Pairing multispectral optoacoustic tomography (MSOT) with ultrasound can improve radiologists’ diagnosis of thyroid diseases, according to a new pilot study published in the Journal of Nuclear Medicine.
Researchers based in Germany and the U.K. found the combined imaging method could noninvasively provide biomarker information for autoimmune diseases and thyroid nodules, which affect about 20 million Americans.
"Currently, evaluation and risk stratification methods for thyroid disorders include hormone testing, high-resolution ultrasound, scintigraphy and invasive procedures––fine needle aspiration biopsy and thyroidectomy," Wolfgang Roll, MD, physician at the University Hospital Münster’s Department of Nuclear Medicine, said in a statement. “Our study set out to evaluate if hybrid MSOT/ultrasound imaging might provide new biomarkers to further assess risk patterns for individual thyroid nodules without the need for invasive procedures.”
MSOT detects ultrasonic waves created when ultrashort laser pulses causes tissue to expand; it’s been successfully used in vascular imaging, inflammatory bowel diseases and oncology.
Roll and colleagues enrolled 18 patients in their study: three with Graves’ disease (which causes inflammation of thyroid glands), three with malignant thyroid nodules, nine with benign thyroid nodules and three healthy participants. All patients underwent routine thyroid evaluation according to international guidelines.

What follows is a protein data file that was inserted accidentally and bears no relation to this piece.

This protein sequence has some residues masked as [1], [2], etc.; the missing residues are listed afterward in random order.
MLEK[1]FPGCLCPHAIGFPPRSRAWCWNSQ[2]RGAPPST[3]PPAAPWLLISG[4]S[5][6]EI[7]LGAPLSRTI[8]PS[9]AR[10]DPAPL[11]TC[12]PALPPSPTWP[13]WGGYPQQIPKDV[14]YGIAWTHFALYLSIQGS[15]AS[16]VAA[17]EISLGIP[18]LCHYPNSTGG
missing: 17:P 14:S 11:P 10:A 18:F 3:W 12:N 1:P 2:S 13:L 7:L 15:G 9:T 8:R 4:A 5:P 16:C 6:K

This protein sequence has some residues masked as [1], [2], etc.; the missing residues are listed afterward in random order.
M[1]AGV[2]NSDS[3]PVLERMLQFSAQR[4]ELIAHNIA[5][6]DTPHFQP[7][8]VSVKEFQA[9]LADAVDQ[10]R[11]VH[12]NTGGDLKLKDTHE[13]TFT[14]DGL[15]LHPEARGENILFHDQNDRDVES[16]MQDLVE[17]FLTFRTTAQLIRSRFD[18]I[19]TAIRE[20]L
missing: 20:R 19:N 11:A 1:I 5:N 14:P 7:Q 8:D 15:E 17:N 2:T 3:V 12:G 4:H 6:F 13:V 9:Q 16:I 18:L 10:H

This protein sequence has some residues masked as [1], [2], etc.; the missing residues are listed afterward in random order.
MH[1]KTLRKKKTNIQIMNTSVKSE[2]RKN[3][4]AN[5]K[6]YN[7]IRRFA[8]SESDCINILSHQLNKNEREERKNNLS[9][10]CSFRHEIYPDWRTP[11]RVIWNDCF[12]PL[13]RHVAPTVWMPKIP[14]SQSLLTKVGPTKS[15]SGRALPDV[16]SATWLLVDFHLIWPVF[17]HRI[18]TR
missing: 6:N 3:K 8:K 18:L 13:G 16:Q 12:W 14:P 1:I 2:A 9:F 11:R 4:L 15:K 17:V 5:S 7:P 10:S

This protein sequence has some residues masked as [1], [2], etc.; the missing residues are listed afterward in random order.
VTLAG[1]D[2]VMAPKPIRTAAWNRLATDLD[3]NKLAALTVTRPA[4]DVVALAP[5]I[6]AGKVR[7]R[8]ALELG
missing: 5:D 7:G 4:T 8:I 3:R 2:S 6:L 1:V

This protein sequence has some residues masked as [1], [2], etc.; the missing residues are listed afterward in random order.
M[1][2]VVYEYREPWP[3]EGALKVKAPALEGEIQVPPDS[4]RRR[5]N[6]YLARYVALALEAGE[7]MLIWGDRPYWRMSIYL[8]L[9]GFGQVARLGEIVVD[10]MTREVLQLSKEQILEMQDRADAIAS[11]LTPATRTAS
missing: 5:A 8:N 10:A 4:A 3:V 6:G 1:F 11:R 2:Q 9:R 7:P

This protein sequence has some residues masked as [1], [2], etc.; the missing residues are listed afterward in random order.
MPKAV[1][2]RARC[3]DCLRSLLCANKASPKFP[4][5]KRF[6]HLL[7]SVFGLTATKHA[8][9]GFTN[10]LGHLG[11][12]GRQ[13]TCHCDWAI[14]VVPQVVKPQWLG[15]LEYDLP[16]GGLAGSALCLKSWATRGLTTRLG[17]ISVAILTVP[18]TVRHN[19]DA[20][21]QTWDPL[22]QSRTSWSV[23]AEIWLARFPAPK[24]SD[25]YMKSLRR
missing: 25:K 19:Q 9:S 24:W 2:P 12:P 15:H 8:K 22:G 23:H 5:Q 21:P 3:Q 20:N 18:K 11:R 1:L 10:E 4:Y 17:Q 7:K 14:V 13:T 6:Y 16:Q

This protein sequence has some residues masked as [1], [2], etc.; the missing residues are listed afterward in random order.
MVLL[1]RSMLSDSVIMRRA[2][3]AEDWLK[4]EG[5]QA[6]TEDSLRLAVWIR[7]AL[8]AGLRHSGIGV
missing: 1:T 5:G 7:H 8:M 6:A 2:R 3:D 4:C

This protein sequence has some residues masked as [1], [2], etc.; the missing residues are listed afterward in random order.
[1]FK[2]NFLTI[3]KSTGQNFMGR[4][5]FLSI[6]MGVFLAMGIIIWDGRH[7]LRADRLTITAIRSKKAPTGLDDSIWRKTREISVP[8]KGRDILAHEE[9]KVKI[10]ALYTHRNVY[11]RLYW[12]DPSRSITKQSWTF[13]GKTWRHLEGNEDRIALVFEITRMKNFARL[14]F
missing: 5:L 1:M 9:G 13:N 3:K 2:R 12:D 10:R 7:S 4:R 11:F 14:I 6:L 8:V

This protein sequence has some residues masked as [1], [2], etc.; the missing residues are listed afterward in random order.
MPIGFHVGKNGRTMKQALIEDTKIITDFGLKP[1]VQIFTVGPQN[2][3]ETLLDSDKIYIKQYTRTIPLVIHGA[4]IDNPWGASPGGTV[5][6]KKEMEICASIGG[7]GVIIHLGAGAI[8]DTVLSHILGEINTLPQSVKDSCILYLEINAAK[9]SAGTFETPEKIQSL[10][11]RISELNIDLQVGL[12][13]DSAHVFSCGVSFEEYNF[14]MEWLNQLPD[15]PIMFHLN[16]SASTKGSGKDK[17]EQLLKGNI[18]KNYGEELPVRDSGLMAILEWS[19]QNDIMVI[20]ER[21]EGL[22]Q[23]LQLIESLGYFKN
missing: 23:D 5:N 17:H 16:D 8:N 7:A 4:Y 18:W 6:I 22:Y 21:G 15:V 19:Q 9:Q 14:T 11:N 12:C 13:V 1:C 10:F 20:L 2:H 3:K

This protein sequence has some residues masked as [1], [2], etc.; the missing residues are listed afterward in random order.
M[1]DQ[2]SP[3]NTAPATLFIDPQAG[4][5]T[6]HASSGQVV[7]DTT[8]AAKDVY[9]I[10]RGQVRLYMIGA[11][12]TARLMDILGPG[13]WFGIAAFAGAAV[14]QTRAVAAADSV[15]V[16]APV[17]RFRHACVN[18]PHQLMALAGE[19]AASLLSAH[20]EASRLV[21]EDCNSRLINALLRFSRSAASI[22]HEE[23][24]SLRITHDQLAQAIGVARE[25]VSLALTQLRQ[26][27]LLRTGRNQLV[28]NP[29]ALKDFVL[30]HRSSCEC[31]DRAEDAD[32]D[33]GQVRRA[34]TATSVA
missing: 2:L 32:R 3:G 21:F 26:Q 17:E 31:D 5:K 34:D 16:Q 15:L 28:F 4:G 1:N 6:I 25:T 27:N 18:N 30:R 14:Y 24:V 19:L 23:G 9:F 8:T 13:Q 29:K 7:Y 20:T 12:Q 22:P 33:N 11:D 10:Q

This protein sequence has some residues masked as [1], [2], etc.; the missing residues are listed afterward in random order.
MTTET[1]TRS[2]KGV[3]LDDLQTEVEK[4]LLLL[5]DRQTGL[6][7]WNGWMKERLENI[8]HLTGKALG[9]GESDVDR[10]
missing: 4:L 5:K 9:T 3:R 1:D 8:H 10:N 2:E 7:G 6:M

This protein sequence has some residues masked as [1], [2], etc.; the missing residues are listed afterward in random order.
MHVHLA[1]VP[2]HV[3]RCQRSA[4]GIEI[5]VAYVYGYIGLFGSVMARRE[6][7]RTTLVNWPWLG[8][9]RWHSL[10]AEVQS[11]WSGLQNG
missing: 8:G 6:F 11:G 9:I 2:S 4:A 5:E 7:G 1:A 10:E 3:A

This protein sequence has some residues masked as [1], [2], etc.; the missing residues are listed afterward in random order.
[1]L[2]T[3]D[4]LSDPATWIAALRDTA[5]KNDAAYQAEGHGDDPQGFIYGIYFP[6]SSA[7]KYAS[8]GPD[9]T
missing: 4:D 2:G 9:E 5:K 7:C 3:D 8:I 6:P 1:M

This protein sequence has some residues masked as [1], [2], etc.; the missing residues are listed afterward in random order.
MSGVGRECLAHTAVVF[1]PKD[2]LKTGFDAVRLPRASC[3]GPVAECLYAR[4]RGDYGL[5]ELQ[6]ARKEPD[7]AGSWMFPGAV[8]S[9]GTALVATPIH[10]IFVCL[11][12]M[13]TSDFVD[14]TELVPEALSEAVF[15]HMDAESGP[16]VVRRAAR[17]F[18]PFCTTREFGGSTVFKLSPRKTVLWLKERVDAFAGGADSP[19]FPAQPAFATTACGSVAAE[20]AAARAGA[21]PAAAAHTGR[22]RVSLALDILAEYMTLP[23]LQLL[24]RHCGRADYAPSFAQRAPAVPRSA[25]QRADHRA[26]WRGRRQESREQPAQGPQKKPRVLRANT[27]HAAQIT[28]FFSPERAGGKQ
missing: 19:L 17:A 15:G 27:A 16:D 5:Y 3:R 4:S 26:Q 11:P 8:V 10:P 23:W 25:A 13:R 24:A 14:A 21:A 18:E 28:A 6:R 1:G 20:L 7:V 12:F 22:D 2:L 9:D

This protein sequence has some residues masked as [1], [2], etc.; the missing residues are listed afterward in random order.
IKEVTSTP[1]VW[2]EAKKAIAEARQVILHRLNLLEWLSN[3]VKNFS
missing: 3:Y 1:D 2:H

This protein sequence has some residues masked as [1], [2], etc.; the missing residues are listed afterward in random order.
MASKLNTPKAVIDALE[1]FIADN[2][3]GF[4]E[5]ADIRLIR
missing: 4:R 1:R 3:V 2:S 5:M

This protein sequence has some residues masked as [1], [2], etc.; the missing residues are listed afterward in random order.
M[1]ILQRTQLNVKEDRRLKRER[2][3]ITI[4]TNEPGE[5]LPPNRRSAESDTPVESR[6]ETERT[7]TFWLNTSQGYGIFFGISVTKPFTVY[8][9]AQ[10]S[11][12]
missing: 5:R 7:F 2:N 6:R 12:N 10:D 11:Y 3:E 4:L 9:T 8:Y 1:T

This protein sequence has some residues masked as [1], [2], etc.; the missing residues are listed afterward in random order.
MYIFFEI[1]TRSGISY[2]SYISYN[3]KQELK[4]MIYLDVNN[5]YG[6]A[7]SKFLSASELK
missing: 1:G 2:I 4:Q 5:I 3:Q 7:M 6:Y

The researchers looked and multiple biomarkers and tissue parameters in MSOT images including: deoxygenated hemoglobin, oxygenated hemoglobin, total hemoglobin, saturation of hemoglobin, fat content and water content.
In MSOT/ultrasound images of those with Graves’ diseases, deoxygenated hemoglobin and total hemoglobin were much higher compared to healthy controls. Fat content was also markedly lower in the former group. Additionally, images of malignant thyroid nodules showed lower saturation of hemoglobin and lower fat content compared to benign nodules.
MSOT imaging is still “prone” to artifacts and more research will be needed to confirm the results, but the researchers believe MOST/ultrasound imaging could eventually be used in clinical practice.
“Optoacoustic imaging is a new opportunity to employ optical imaging for deep tissue analyses with potential clinical applications in various benign and malignant disease," Roll stated. "Our study has shown that hybrid MSOT/ultrasound can assess changes in tissue composition in thyroid disorders by providing semiquantitative functional parameters noninvasively.
With additional preclinical and clinical translational research, these technical developments can help to improve diagnostics and assessment of therapy response in the future."